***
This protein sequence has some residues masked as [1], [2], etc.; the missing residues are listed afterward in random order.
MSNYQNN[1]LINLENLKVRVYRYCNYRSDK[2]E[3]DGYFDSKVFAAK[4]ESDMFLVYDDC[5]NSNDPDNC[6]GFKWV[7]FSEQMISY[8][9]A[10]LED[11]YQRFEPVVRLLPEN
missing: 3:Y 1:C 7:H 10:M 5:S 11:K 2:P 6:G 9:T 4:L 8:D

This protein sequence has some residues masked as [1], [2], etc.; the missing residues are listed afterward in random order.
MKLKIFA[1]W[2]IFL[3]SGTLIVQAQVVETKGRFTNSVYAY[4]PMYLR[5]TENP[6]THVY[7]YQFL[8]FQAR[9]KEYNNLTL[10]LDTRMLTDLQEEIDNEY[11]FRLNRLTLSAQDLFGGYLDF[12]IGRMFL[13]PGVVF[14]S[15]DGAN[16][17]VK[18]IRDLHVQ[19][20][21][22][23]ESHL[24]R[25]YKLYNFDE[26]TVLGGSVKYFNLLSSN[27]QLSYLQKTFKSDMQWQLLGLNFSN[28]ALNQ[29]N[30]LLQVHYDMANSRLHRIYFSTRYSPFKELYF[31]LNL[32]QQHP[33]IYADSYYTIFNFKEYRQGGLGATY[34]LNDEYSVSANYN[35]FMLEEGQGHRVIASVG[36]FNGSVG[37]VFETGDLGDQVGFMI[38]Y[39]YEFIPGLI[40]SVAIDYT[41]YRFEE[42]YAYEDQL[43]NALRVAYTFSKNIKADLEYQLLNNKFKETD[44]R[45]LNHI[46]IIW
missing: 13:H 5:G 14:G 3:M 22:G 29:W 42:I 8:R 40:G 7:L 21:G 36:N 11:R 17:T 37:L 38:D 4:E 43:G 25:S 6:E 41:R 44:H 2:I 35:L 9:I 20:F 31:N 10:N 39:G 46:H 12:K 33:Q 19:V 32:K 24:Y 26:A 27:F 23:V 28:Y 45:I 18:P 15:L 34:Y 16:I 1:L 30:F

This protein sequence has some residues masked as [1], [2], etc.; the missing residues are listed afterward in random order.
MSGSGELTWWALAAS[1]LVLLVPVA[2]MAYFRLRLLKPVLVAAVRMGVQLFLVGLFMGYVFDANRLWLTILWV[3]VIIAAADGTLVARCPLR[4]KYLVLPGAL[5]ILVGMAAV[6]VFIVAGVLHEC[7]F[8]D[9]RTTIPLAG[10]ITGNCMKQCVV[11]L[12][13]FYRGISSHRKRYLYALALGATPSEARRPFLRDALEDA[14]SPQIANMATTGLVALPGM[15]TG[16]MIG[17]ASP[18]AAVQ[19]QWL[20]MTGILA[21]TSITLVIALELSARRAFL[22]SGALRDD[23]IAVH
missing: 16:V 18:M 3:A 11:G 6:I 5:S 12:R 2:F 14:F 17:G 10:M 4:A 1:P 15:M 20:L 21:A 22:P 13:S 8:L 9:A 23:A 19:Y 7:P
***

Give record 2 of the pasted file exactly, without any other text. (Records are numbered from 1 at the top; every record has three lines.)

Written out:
This protein sequence has some residues masked as [1], [2], etc.; the missing residues are listed afterward in random order.
MKLKIFA[1]W[2]IFL[3]SGTLIVQAQVVETKGRFTNSVYAY[4]PMYLR[5]TENP[6]THVY[7]YQFL[8]FQAR[9]KEYNNLTL[10]LDTRMLTDLQEEIDNEY[11]FRLNRLTLSAQDLFGGYLDF[12]IGRMFL[13]PGVVF[14]S[15]DGAN[16][17]VK[18]IRDLHVQ[19][20][21][22][23]ESHL[24]R[25]YKLYNFDE[26]TVLGGSVKYFNLLSSN[27]QLSYLQKTFKSDMQWQLLGLNFSN[28]ALNQ[29]N[30]LLQVHYDMANSRLHRIYFSTRYSPFKELYF[31]LNL[32]QQHP[33]IYADSYYTIFNFKEYRQGGLGATY[34]LNDEYSVSANYN[35]FMLEEGQGHRVIASVG[36]FNGSVG[37]VFETGDLGDQVGFMI[38]Y[39]YEFIPGLI[40]SVAIDYT[41]YRFEE[42]YAYEDQL[43]NALRVAYTFSKNIKADLEYQLLNNKFKETD[44]R[45]LNHI[46]IIW
missing: 13:H 5:G 14:G 3:M 22:G 29:W 42:I 8:R 40:G 7:L 21:G 36:N 11:R 17:T 37:L 38:D 4:E 43:G 25:S 6:E 41:R 44:H 2:I 35:L 9:I 20:F 31:N 10:N 39:G 46:H 12:K 33:Q 19:V 32:K 24:Y 26:A 27:F 23:V 28:Y 45:I 18:P 15:L 34:Y 16:I 1:L 30:F